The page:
Mary Shelley’s classic gothic novel has been, alongside Bram Stoker’s Dracula, the ultimate site for horror adaptation since the first flickering lights of cinema.

From James Whale’s iconic 1931 adaptation, to Kenneth Branagh’s more loyal (if slightly more misguided) version in 1994, the figure of Dr. Frankenstein and his misunderstood monster have loomed large over horror cinema’s history, each time delivering spectacle, while being rooted in various levels of ethical and theological debate.

Now, a new interpretation of the classic promethean tale of man playing God and the resulting torment enduring by his imperfect creation is ready to be unleashed for its UK premiere at Frightfest.

Directed by Bernard Rose, the acclaimed director of Paperhouse and Candyman, Frankenstein is a thoroughly modern interpretation of the Gothic classic, bringing new life by adding new stitches to the body of the tale; set in present day Los Angeles, a married research science couple use a revolutionary 3-D to create life itself, in the form of Adam.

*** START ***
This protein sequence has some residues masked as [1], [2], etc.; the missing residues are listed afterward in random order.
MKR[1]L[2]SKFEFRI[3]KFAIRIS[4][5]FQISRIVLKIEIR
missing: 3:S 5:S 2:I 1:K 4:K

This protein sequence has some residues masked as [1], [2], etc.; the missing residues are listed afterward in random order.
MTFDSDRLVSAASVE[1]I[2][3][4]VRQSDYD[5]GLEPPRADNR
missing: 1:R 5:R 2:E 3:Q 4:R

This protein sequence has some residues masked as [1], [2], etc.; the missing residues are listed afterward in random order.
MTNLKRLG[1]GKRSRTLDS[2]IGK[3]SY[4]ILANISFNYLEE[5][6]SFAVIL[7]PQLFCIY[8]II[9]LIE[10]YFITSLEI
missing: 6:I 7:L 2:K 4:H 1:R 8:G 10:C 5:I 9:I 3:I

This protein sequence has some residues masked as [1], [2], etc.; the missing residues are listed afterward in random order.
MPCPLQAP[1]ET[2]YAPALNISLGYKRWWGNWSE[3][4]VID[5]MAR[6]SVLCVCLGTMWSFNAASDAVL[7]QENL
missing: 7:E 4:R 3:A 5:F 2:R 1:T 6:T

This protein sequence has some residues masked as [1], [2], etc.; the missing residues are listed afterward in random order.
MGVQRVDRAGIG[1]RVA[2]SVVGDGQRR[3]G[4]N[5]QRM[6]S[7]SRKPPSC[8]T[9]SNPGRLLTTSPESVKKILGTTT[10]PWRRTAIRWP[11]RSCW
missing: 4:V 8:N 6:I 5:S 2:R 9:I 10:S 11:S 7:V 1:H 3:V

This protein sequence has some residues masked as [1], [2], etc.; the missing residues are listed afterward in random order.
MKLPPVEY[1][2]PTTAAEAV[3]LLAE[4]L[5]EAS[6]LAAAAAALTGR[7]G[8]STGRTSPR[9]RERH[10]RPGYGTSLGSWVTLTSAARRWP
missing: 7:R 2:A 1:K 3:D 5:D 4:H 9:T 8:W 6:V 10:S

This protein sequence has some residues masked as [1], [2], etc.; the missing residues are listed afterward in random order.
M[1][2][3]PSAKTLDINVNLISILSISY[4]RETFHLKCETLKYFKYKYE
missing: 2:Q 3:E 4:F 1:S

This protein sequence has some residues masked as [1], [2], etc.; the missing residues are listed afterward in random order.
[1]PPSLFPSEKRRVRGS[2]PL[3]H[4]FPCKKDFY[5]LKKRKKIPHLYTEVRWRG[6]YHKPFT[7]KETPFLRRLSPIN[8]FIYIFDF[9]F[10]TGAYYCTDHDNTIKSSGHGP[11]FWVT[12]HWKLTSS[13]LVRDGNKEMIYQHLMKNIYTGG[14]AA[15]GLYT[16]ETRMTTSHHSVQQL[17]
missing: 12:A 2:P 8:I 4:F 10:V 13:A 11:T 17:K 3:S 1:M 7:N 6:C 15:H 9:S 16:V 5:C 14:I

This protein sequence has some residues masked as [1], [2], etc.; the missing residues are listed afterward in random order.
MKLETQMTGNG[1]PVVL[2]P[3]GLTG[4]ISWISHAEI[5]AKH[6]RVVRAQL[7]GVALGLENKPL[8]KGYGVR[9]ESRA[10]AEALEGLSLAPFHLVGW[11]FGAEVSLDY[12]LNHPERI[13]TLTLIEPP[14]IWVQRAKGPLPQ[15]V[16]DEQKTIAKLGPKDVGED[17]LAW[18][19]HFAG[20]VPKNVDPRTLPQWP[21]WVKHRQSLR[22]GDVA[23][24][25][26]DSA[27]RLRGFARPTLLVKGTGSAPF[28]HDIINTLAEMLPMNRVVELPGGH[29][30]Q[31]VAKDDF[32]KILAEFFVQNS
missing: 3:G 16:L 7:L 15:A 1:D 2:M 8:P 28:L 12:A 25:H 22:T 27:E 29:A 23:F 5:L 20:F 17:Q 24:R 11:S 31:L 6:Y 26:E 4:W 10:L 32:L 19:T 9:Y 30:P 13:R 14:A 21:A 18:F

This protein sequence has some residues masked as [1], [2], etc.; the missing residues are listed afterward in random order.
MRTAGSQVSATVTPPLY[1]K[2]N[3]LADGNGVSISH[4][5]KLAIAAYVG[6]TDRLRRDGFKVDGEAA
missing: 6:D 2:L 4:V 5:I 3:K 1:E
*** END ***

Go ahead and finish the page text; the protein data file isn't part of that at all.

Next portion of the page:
However, when Adam’s body begins to malignantly deteriorate, he is cast out by his creator, left to fend for himself in a world he doesn’t understand and greets him only with disgust and violence.

Anchored by an extremely talented and experienced cast led by Danny Huston, Carrie Anne Moss, Xavier Dolan and horror legend Tony Todd, Rose’s new vision of a well-worn tale, one that has become something akin to myth, threatens to be something of festival highlight, in its combination of nuanced, intelligent storytelling and inventive stylistic tones.

Screening in London on Saturday, August 29, the only trailer we could find for this one is a slightly hazy upload from an online chat with Rose, but here goes:



About The Author

Matthew Hammond is a full time cinephile, specializing in cult, art house and 1980s cinema. While film is his overwhelming passion, Matthew has been known to enjoy comic books, Sherlock Holmes stories and a good film related T-shirt. Feel free to email me with any questions or comments: